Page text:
I went to a job interview and the HR person demanded that I turn over my account name and passwords for my LinkdIn and Facebook accounts.  I told her that I don't have accounts with those companies, and she terminated the interview on the spot.  I can no longer pay my credit card bill at my bank with cash.  They won't accept it.  But they are happy to help me set up an online bill paying system.  In the USA, I use a feature phone.  When that dies, I have no choice but to buy a smart phone.  Verizon wants that because -- surprise! -- they monitor your web usage and sell it to advertisers, and they can't do that with a feature phone.  Oh, you also have no choice anymore but to buy a data plan, even if you never use the data.

In my view of the world, everyone has a choice.  In yours, none of us can have a choice.  Because you don't care, I can't either.

Technology is becoming an integral and unavoidable part of our lives, and that's fine.  Except that slowly, inexorably, choice is being removed.   You won't be able function in society without having MS, Facebook, Google et al's dick in your ass.  It goes against the notions of liberty and the exercise of free will.  We all get worked up when something obvious happens to impinge on our liberties, but are too busy having orgasms over another "like" or friend request to give a fuck that our liberties are being narrowed down through the acquiescence to policies like are present with Win10.   That's my big complaint.  Yeah, I know there's other leaks.  Some of which most people don't know about.  But for starters, I'm just trying to deal with the shit that is obvious and a blister on my taint every fucking day. 

Windows 10
« Reply #406 on: October 07, 2016, 11:51:43 PM »
MV & brig are right, there are very few OS's that haven't been infiltrated, including the Linux flavors - especially Ubuntu.

If you are not happy with Cortana, try this: http://www.512tech.com/technology/should-you-disable-cortana-windows-not-impossible/lmARz83odntnHMcoNKi1kM/

Credit to Albrecht, this link was tertiary to a post he dropped in the Function Random thread.
======================================================
'Allo!
Couldn't help seeing your not seeing forest for the trees,here do i.
Due to "Kreeping Boot-up/bios Lock"effects,M'Scum and its'real master have tried to prevent access to "OPEN BIOS"boot..vs"UFI"lisceceing of the o.s.'s that get sub-sumed in-to the 'BORG".
Look here for most no-bs:
======================================================
[h++p://www.gnu.org/distros/free-distros.html]
---------------------------------------------------------------------------------------------
[h++ps://forums.gentoo.org/viewforum-f-10.html]
---------------------------------------------------------------------------------------------
[h++ps://www.debian.org/News/weekly/current/issue/]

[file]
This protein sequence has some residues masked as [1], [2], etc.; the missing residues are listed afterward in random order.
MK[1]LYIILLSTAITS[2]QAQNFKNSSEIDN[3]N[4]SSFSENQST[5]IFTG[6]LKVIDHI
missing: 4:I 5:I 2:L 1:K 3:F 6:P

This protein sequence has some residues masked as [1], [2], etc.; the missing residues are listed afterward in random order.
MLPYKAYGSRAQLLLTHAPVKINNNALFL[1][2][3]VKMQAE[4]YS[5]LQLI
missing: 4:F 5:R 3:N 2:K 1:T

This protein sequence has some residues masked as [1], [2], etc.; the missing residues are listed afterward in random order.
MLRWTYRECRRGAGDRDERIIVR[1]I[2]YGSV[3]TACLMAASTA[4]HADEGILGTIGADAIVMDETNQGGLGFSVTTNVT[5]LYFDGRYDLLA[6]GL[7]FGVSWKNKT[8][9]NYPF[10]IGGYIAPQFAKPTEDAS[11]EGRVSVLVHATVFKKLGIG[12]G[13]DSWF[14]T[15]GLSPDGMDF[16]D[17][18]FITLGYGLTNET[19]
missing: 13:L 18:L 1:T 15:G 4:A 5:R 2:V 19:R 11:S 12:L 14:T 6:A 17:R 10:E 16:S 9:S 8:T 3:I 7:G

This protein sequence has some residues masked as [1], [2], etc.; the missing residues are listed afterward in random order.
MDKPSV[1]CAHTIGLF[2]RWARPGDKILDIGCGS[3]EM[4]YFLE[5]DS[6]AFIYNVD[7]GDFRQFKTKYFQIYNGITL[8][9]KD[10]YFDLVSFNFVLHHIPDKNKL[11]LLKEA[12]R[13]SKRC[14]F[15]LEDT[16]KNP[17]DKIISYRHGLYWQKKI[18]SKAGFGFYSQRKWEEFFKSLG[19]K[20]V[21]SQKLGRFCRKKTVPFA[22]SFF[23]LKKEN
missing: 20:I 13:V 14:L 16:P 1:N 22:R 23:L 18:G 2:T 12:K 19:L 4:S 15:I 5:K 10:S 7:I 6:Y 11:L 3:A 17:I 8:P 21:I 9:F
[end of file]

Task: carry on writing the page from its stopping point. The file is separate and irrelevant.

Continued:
---------------------------------------------------------------------------------------------
[h++ps://wiki.debian.org/Teams/pkg-security]
---------------------------------------------------------------------------------------------

---------------------------------------------------------------------------------------------
"B_B"
PS:No Logo:
"[7VF]"

Windows 10
« Reply #407 on: October 12, 2016, 06:09:44 AM »
OMG B_B - Bloody sweet and elegant BBCode hack. :)

Synchronicity strikes again.I was just looking into this a month or two ago. You are absolutely correct. Thank you for the excellent links.

Translation for those with difficulty understanding Beelzebubbelah's posts.  http://www.pcworld.com/article/2883903/how-intel-and-pc-makers-prevent-you-from-modifying-your-pcs-firmware.html
Blob, as referred to in the preceding article is an IT term, not some slimy green booger. ;)  ;D 
http://techterms.com/definition/blob


Edit: If you want to know just how deep the problem is, check this out at  >>
Why is the latest Intel hardware unsupported in libreboot?      [h++ps://libreboot.org/faq/#intel]

Windows 10
« Reply #408 on: October 30, 2016, 04:15:22 PM »
Been using Win10 since soon after launch (with all the tacked on garbage disabled), only real issue that pops up from time-to-time is the OS not recognizing my USB keyboard and mouse at boot, so it loads to the Tablet screen and is totally unresponsive. Just plug them into different USB inputs and reboot to fix. Only happened maybe four times ever.         

Windows 10
« Reply #409 on: October 30, 2016, 04:29:31 PM »
I'm getting updates every few days.  I get the message stating that I need to restart blah blah blah. It's kind of a pain in the ass.  My neighbor also has Windows 10 yet says he doesn't get many update prompts.  My question is, shouldn't everyone get the same updates at the same time?   

Windows 10
« Reply #410 on: October 30, 2016, 04:34:40 PM »